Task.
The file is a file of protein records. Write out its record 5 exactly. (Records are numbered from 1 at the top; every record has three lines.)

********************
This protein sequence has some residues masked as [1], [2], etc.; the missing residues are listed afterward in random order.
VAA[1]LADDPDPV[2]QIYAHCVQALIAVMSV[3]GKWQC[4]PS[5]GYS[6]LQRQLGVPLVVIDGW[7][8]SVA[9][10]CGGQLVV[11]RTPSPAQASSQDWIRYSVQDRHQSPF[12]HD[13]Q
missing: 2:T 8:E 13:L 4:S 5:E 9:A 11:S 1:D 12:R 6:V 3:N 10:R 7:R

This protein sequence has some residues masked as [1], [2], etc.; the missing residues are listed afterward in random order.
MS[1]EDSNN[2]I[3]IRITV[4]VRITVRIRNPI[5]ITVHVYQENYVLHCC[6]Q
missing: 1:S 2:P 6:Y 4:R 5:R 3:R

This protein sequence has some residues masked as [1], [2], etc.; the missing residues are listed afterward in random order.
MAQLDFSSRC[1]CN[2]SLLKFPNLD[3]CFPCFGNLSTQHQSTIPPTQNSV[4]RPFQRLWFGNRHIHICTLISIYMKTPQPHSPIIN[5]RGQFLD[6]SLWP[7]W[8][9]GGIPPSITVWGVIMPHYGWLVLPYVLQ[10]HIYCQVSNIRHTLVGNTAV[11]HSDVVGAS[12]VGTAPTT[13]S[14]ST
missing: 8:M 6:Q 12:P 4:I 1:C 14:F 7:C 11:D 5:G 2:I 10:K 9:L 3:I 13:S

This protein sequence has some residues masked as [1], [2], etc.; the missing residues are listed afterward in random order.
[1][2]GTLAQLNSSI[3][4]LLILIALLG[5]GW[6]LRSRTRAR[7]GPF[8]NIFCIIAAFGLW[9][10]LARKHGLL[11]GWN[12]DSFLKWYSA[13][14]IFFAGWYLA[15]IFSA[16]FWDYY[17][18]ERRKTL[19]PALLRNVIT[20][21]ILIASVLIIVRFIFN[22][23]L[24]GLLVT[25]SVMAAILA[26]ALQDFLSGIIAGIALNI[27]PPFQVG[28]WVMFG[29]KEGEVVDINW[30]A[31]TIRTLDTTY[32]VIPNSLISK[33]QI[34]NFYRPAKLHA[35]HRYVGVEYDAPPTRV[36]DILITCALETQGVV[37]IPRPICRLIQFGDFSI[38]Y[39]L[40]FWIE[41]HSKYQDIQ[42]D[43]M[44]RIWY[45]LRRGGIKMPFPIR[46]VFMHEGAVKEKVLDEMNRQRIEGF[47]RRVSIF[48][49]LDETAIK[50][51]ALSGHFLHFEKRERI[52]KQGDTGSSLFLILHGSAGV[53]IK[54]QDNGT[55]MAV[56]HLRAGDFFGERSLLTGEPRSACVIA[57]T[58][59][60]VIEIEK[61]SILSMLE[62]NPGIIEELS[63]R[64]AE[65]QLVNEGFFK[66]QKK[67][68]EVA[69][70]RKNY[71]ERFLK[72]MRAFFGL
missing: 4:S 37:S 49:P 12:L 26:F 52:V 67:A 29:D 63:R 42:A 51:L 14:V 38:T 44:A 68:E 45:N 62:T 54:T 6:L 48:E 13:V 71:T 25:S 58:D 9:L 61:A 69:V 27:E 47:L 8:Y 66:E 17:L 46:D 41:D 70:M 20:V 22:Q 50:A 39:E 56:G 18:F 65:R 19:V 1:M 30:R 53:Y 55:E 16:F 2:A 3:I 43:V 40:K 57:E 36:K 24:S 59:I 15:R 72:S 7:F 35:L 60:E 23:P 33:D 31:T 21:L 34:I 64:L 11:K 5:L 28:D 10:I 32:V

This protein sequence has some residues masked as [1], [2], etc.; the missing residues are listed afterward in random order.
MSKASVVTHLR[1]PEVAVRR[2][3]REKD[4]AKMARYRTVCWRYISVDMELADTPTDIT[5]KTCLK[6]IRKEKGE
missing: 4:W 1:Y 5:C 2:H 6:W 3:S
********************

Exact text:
This protein sequence has some residues masked as [1], [2], etc.; the missing residues are listed afterward in random order.
MSKASVVTHLR[1]PEVAVRR[2][3]REKD[4]AKMARYRTVCWRYISVDMELADTPTDIT[5]KTCLK[6]IRKEKGE
missing: 4:W 1:Y 5:C 2:H 6:W 3:S